Whenever the question of land shortage crops up, one turns to redundant land lying in closed factories or that which is attached to jute mills along the Hooghly. Legal options must be explored for their acquisition. It may be worth looking at large areas in leasehold land inside tea plantations that are unsuitable for growing tea but, under the terms of the lease, can be used for alternative purposes after obtaining the necessary permission. The example set by women’s co-operatives in the High Range tea plantations in South India that run profitable, employment generating industries like food processing, needlework, and so on, ought to be studied for replication in the Dooars.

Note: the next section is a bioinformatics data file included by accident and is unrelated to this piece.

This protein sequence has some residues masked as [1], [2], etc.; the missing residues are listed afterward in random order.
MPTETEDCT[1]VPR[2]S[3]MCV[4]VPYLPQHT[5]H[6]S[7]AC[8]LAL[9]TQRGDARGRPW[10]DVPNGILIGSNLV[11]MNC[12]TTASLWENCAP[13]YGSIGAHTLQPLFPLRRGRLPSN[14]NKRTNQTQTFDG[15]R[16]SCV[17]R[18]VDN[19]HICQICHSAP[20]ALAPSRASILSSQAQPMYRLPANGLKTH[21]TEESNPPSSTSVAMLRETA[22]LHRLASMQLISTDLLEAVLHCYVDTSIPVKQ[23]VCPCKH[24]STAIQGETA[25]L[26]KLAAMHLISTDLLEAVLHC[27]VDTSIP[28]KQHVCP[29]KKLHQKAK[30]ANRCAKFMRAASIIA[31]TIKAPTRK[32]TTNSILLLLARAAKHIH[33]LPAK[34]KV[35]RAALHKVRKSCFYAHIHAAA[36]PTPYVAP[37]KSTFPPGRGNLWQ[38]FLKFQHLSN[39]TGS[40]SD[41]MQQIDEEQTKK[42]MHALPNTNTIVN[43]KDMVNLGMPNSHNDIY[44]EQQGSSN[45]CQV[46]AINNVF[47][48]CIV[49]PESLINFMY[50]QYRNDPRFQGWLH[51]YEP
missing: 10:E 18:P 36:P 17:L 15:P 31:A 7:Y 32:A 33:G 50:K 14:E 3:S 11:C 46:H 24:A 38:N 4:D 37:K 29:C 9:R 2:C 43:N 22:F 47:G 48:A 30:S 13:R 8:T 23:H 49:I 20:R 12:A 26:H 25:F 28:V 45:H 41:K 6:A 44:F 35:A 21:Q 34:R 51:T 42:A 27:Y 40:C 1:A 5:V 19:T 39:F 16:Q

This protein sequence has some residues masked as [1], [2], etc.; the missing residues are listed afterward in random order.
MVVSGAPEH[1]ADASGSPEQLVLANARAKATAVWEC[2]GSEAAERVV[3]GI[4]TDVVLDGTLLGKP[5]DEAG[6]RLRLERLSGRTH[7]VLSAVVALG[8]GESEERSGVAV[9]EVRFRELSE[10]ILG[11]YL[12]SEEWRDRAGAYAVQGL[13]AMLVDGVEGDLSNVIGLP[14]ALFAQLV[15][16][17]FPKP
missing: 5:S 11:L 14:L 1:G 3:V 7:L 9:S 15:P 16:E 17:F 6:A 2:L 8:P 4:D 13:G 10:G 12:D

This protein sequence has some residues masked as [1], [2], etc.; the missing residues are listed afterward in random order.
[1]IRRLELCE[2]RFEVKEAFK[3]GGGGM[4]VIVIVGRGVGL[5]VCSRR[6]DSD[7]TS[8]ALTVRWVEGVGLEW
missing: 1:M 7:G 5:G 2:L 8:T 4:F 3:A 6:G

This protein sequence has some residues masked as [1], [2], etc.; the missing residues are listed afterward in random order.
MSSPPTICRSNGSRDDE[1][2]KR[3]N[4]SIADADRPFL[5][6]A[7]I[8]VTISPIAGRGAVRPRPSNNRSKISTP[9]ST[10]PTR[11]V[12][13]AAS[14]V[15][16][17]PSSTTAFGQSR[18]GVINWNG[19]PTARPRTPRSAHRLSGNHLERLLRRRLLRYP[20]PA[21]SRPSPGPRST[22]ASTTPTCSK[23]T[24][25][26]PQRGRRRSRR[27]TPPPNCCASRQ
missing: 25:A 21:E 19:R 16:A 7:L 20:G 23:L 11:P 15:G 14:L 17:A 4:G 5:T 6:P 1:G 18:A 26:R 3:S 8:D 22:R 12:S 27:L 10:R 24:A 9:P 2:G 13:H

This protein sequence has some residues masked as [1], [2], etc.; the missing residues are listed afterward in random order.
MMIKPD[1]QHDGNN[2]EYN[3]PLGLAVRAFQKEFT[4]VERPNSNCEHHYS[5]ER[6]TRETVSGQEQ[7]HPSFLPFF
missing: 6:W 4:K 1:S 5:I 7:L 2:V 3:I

Steel: This is regarded as a high-profile sector by the government. Steel industries make enormous demands on power, water and land. Moreover, there is no iron ore in the state; Jharkhand and Odisha will not spare more than they already do. Our hope lies with the supply of pellets and scrap or imported ore. From a capital-labour ratio point of view, this industry hardly provides a panacea. But we need to use this industry for value-added production. We should buy billets, rods and slabs from the primary producers and engage in downstream, consumer-oriented production. A prime example of this is the Tata Steel subsidiary, Tata Steel Processing and Distribution Limited, which cuts and shapes steel sheets, primarily for the automobile industry. It is imperative to have plants closer to users in this context. Similarly, there can be a cluster of foundries serving neighbouring users with moulded products. True, we do not have such automobile plants, but we can make a promotional bid to attract electrical white goods manufacturers, who require shaped steel plates and steel castings to build factories close by to save on freight costs and to tap into the eastern and northeastern markets.